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Young people from the Balkans demand that bridges be built, not that fences be erected


Is the co-existence of the Balkans people a victim of the bad policies that have been conducted in recent decades? Our interlocutors with whom we spoke on this topic agree that politics is the only thing that divides us, and that politicians often use and abuse inter-ethnic relations for particular party interests and goals.

The professor from the Faculty of Law, Jasna Bachovska-Nedić, points out that the political leaders of the Balkans, instead of doing their main task of promoting inter-ethnic relations, still use negative historical experiences and traumas in the everyday politics in order to build their interests.

“Political leaders and parties can help a lot in civilized resolution of the traumas of the past, but here in the Balkans, our politicians do not do that. In their daily political engagement, they should, at the very least, implement European values. They need to show a high level of social responsibility, and not harsh political pragmatism which is especially expressed during elections,said professor Jasna Bachovska-Nedić from the Faculty of Law “Justinianus Primus” in Skopje.

Professor Ljubljana Malaj from the Faculty of Social Sciences, University of Tirana analyzes: “There are many challenges that are related to historical tensions, conflicts, nationalism, economic differences, security concerns, infrastructural difficulties. Dealing with these challenges requires sustained political will, diplomatic efforts, dialogue between countries, cooperation with civil society and youth exchange”

The citizens we met in Ohrid also agree that there is a coexistence and togetherness in the Balkans, but that the divisions created by politics are a serious problem.

“If politics were not to interfere with us, coexistence would be very good. There is no difference between Macedonians, Albanians, Turks, Roma and Egyptians, there are no problems and insults. As a taxi driver, I drive all kinds of people – Macedonians, Albanians and Turks, and never had any problem.

The interviewees emphasize that they are tired of political divisions and that it is high time to focus on the positive things that connect us and to build cultural bridges between people in these areas.

“There is coexistence – my first neighbors are Macedonians, Macedonians and Albanians live in my street, we live in peace and nice”- said Sebair, a resident of Gostivar.

This coexistence is a legacy of today’s generations from their ancestors for whom language barriers were not an obstacle to be able to understand and help each other even though they, traditionally, spoke different languages. Nikola Zafirov, a resident of Valandovo, is of the same opinion, who says that even though the older people of the time did not study foreign languages ​​in school, they still understood their fellow citizens much more easily.

“It seems to me that the elders used to understand each other much more. I mean, they cooperated and were close, they communicated. So I can say that our elders, although we live in a more advanced age, knew other languages ​​even though they did not go to school and understood each other as neighbors,“said Nikola Zafirov.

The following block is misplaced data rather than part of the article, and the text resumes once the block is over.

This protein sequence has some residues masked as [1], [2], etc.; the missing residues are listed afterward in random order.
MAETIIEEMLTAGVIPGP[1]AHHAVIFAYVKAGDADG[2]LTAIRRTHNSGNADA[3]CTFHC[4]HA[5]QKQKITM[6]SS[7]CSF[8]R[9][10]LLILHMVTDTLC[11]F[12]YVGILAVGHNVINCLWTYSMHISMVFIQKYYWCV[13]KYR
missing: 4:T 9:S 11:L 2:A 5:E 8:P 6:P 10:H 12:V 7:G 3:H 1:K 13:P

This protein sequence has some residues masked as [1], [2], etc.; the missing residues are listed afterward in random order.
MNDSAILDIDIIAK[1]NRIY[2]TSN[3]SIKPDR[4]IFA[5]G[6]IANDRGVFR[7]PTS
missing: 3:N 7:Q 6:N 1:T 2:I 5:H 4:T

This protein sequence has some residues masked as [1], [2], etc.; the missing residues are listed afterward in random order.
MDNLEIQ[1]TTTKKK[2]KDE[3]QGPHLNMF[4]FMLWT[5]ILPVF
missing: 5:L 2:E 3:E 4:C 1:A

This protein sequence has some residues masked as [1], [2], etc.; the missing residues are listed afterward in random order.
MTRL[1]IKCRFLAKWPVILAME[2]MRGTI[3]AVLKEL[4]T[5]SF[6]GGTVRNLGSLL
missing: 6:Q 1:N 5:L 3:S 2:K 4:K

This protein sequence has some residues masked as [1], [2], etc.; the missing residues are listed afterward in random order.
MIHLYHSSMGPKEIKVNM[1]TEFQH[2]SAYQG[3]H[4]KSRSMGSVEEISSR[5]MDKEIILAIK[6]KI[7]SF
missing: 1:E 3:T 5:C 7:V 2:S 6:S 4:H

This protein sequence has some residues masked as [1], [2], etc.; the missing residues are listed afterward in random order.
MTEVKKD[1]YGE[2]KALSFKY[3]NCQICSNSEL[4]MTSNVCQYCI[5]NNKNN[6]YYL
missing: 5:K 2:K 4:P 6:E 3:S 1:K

The region is also recognizable by the Balkan cuisine, which abounds with the most diverse traditional food from burek, kebabs, baked beans, sarma, etc. In general, there is almost no generation or ethnicity in the entire Balkans that does not enjoy traditional coffee and tea.

The next thing that the peoples of the Balkans are recognizable for is the promoted culture of warm and hospitable hosts. There is almost no foreigner who has visited these areas without being warmly received and served with traditional food and drink. The Balkans have a great love for folk dances and music, and as a center of intertwining of these different cultures, religions and traditions. The many bazaars testify as reminders of the historical heritage of the Balkan countries.

True to their past and tradition, today’s generations actively continue to strengthen the mutual networking, cooperation and friendship, but they are still more the result of individual initiatives than of organized activities.

“They take us from our school, sometimes of all ethnicities, to another country where we make friends with other students from there, communicate with each other and discuss various issues”, the young high school student Eda Jashar told us, adding that even more projects and cultural events are needed to connect and network young people from Macedonia and the region. How to intensify this cooperation and communication between the first neighbors.

“Political issues can affect young people in different ways. Rich education, effective dialogue and initiatives by young people are the best way to create peace in the region”, said professor Ljubljana Malaj.

Professor Jasna Bachovska-Nedić adds to this, saying that:

“We need to urgently the solve inter-ethnic tensions. We need to do it on the broadest social grounds – via media outlets, education, economy, culture, non-governmental sector and with implementation of constructive policy, or rather political will. The best way is to follow positive policies from other regions that have successfully overcome their historical traumas. Take Scandinavia, for example. The EU membership would speed up the processes. But to get there we need awareness and work. “

The common message of all citizens is that we need cultural bridges, not divisions!


Daniel Shikoski

Daniela Aleksoska

Anxhela Brahja

Adelina Shima